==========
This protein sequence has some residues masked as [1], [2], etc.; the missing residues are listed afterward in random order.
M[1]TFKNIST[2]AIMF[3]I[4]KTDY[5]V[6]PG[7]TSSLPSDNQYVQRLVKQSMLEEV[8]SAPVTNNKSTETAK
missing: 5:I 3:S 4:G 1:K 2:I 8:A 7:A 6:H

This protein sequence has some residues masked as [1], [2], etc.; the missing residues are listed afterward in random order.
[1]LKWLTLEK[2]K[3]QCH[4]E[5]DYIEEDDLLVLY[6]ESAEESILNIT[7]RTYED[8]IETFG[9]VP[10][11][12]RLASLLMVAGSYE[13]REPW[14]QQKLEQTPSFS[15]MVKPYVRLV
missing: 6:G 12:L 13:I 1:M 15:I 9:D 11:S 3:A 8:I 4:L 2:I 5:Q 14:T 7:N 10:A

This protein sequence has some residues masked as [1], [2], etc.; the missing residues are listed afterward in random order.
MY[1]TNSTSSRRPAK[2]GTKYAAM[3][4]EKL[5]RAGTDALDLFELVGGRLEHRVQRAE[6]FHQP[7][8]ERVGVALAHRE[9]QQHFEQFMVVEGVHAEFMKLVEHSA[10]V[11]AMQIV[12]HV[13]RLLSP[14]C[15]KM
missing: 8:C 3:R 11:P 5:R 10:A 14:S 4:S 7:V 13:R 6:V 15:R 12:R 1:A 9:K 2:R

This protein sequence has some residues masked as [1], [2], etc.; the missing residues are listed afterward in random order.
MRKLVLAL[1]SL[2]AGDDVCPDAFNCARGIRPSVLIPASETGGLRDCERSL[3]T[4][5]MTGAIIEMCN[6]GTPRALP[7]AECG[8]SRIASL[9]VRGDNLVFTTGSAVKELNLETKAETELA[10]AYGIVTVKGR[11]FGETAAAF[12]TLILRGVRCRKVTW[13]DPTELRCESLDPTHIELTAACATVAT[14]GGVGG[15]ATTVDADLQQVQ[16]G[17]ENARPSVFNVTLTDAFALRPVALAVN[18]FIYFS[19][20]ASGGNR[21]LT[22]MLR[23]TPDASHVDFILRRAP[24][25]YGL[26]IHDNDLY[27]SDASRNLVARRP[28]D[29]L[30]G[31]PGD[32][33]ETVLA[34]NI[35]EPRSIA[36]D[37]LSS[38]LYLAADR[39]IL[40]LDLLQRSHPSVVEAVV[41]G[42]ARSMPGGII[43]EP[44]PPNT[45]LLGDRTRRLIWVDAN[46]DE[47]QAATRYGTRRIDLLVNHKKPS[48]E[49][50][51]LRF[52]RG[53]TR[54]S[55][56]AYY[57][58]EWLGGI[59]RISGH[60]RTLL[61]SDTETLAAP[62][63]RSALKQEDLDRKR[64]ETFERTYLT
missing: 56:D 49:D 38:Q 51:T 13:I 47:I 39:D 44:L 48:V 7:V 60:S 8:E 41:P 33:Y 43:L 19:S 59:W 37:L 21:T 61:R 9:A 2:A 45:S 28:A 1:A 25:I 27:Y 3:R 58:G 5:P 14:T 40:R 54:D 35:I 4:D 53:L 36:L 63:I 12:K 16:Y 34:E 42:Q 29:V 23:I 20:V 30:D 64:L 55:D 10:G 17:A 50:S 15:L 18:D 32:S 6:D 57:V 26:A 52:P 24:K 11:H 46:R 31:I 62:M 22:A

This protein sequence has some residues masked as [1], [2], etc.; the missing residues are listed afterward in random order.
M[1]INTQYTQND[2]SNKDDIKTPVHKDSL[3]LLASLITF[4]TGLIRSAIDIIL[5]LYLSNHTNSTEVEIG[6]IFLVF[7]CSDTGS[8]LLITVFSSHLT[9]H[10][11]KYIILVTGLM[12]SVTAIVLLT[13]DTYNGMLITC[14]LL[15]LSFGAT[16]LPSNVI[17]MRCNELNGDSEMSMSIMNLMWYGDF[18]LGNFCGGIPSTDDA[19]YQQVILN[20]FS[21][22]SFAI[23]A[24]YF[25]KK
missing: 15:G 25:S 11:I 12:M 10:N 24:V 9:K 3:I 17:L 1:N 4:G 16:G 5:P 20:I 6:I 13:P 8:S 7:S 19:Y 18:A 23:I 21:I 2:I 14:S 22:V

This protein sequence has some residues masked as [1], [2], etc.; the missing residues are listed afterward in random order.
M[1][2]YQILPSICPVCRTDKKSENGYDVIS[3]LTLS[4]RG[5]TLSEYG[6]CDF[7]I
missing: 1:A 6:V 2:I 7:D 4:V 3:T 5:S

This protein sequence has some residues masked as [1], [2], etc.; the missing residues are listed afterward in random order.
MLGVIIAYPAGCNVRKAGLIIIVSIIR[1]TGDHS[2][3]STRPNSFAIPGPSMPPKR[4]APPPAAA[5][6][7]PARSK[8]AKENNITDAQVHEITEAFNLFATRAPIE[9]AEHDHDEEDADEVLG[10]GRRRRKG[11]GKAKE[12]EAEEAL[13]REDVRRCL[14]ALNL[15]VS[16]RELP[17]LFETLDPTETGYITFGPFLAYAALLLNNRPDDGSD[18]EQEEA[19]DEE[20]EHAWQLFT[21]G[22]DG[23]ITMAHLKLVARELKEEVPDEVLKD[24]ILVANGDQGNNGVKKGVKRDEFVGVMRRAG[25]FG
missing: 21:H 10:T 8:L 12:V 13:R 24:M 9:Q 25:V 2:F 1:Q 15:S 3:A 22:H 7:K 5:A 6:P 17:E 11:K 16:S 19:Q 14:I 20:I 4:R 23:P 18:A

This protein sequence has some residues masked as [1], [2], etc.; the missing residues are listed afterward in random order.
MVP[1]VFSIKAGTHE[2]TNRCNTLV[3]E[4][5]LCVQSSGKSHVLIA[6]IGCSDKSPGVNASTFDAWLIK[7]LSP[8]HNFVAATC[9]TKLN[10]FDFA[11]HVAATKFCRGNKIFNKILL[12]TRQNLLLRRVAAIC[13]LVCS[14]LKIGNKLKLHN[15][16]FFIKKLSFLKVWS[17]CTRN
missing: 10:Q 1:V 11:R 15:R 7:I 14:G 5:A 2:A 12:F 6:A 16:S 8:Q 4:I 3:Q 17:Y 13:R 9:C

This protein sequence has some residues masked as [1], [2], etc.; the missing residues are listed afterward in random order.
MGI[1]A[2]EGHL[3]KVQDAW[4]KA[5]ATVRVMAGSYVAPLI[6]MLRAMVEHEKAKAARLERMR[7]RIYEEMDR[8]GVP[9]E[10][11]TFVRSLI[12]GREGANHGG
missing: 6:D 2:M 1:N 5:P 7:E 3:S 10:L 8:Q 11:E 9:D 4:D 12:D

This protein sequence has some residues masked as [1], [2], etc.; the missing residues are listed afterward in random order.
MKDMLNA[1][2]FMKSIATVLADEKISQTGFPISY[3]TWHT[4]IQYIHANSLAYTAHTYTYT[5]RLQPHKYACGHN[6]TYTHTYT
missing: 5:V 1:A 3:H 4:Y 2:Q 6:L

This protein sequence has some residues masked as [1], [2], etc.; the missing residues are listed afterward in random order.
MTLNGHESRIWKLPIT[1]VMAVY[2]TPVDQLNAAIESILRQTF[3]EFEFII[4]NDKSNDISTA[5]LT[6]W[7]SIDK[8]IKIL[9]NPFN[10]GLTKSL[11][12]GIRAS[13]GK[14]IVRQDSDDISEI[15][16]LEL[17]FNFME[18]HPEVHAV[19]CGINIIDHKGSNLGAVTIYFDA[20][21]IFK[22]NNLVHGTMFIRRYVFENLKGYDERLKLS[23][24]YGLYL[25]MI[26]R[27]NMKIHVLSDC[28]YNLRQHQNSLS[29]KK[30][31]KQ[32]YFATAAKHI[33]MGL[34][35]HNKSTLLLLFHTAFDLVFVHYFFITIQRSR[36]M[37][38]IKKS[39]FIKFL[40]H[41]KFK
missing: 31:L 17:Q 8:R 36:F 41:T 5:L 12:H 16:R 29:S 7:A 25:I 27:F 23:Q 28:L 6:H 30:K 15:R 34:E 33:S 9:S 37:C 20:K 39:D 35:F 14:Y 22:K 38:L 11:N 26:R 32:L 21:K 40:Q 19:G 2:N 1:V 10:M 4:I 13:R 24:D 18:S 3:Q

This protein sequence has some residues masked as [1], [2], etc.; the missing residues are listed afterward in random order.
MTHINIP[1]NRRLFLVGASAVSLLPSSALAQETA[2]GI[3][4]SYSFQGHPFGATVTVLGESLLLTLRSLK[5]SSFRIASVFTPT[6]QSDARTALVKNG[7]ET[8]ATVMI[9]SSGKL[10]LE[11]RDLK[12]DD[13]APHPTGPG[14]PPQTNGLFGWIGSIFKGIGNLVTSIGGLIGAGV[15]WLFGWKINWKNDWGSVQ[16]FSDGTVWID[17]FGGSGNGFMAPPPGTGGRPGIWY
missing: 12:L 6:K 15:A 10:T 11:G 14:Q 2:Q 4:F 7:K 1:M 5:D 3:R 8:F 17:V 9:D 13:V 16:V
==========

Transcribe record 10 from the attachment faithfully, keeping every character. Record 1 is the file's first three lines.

This protein sequence has some residues masked as [1], [2], etc.; the missing residues are listed afterward in random order.
MKDMLNA[1][2]FMKSIATVLADEKISQTGFPISY[3]TWHT[4]IQYIHANSLAYTAHTYTYT[5]RLQPHKYACGHN[6]TYTHTYT
missing: 5:V 1:A 3:H 4:Y 2:Q 6:L